The “What Now?” After We Don’t Advance at The National Championship

With NCFCA National Speech and Debate Championship right around the corner, most of us are editing our platforms, hammering down our blocking for interps, and revising our debate cases. The preparation is vital, and I can testify to the importance of putting in the work. However, I think it’s necessary to keep a few things in mind while approaching the end of the season…

The simple fact is, most of us going to nationals are used to advancing, and finding success in the events we are taking. Many of us may even find success, with consistency, in multiple events. But the national championship brings with it a new arsenal of competitors, a fresh judge perspective, and a new level of competition; it doesn’t take a hard analysis of the numbers to know that a large amount of competitors will not advance, even if they have previously, or in region.

There is almost always a certain degree of disappointment when we don’t advance; I know from experience when you’ve put in all the work and dedication, not advancing can be frustrating. However, it’s important not to check out after we’re done competing, especially not at the national level.

My mom always encourages me after I’ve stopped advancing to go cheer on my friends who are still competing, or watch what did advance to help me for future years of competition. Every year I’ve done this, and every year I have walked away from those rounds with 1) a better understanding of why I didn’t advance, and 2) a motivation to work harder next season. I think there’s a lot we can learn from each other as students, and nationals provides a great opportunity because of the differences in regions and judge-pools. Making it to nationals is a huge achievement, and certainly something to be proud of; even those who don’t advance have come so far. But it’s crucial to take in every moment of this experience, and soak up the resources freely available to us that are certainly not found at every tournament.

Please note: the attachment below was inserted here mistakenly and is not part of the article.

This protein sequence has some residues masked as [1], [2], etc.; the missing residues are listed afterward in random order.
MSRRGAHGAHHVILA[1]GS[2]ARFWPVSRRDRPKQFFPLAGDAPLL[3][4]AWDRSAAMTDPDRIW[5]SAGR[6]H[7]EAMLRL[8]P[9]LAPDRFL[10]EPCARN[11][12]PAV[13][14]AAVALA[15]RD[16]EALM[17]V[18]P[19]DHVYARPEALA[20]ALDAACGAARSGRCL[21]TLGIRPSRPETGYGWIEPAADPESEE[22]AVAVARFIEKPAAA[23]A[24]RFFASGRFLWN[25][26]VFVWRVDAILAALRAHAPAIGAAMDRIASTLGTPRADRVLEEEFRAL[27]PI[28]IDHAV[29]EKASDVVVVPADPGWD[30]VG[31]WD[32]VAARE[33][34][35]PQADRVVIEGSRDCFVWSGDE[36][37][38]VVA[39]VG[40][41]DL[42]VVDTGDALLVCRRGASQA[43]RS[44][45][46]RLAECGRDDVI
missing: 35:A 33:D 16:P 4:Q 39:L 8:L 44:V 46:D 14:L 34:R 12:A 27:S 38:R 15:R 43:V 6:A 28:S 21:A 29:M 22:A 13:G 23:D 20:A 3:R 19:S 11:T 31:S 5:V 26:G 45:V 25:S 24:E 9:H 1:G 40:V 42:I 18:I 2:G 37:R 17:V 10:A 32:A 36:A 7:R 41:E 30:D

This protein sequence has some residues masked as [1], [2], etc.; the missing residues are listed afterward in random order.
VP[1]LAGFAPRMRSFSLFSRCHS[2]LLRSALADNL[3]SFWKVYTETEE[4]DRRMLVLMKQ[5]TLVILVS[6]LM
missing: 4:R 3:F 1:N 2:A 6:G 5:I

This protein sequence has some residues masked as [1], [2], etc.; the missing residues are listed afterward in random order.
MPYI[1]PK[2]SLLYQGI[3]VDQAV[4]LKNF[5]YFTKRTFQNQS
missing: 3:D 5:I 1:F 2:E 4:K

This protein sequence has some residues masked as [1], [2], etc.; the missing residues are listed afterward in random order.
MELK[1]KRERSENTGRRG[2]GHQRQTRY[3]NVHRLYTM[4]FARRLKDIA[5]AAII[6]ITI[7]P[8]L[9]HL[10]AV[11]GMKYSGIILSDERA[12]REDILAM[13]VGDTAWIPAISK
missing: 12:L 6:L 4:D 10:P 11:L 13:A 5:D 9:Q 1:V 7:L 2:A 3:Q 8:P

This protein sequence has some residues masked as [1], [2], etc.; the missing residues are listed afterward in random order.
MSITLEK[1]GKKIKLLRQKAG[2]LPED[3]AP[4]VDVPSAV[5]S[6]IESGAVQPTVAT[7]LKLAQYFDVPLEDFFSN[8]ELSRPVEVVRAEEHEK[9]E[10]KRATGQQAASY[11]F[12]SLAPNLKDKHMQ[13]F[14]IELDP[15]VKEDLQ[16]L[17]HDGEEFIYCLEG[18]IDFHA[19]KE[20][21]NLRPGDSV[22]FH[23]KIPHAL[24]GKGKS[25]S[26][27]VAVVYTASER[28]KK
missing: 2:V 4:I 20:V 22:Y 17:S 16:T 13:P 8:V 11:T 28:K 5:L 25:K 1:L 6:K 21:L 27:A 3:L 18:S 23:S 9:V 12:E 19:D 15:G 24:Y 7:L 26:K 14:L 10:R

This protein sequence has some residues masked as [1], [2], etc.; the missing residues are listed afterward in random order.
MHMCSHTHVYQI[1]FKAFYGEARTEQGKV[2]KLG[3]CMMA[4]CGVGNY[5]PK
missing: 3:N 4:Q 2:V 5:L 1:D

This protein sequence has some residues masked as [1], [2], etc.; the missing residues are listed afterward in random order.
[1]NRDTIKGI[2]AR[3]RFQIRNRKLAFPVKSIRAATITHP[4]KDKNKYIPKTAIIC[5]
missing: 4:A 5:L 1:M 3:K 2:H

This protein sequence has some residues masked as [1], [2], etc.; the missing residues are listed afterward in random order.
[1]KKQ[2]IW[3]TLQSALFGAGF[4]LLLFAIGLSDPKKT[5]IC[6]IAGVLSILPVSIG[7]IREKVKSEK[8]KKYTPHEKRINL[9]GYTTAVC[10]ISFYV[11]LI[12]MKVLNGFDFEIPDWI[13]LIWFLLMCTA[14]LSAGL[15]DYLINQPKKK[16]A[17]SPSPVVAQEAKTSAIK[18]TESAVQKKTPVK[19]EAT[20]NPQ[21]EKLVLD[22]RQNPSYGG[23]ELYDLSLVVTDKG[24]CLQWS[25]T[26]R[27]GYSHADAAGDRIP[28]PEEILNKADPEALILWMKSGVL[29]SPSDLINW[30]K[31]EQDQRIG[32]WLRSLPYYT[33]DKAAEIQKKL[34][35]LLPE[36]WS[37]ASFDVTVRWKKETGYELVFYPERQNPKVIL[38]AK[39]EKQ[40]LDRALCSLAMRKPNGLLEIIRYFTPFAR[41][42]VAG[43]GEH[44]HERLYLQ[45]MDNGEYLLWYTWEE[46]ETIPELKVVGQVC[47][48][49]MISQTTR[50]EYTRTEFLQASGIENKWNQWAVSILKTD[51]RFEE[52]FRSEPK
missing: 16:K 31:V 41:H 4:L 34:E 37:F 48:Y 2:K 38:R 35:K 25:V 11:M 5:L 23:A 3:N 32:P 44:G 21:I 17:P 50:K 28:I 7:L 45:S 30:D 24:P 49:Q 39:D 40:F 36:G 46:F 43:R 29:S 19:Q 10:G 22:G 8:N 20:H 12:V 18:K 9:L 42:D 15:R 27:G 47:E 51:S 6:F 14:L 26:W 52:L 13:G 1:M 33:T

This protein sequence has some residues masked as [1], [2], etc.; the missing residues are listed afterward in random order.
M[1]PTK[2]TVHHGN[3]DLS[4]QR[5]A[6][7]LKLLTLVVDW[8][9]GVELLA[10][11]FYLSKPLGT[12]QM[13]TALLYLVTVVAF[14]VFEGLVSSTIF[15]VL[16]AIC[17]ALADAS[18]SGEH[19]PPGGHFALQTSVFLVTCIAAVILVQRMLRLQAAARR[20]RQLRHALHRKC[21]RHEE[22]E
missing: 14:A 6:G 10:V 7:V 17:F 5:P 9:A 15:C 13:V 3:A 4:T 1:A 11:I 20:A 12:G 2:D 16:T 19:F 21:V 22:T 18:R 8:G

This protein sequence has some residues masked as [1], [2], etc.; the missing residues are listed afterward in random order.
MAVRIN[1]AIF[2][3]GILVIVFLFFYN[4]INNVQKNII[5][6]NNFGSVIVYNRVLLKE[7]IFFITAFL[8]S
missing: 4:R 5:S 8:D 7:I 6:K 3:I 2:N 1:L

I encourage you to watch a whole room of any event in finals, take a shot a personally ranking the students in your opinion. This gives you a greater appreciation for the difficulty of our judge’s task. Watch debate rounds of those who advance past you – evaluate what edge they may have that you lack, or what you can take away from them as speakers. Encourage your friends who are still competing, and branch out to make new friends. Nationals is an exciting tournament, and an amazing week of opportunity to learn, even after the competition is over for us personally.

This article was written by one of our awesome Lasting Impact! interns, after they graduate, their name will be released.

photo by: julieanne photography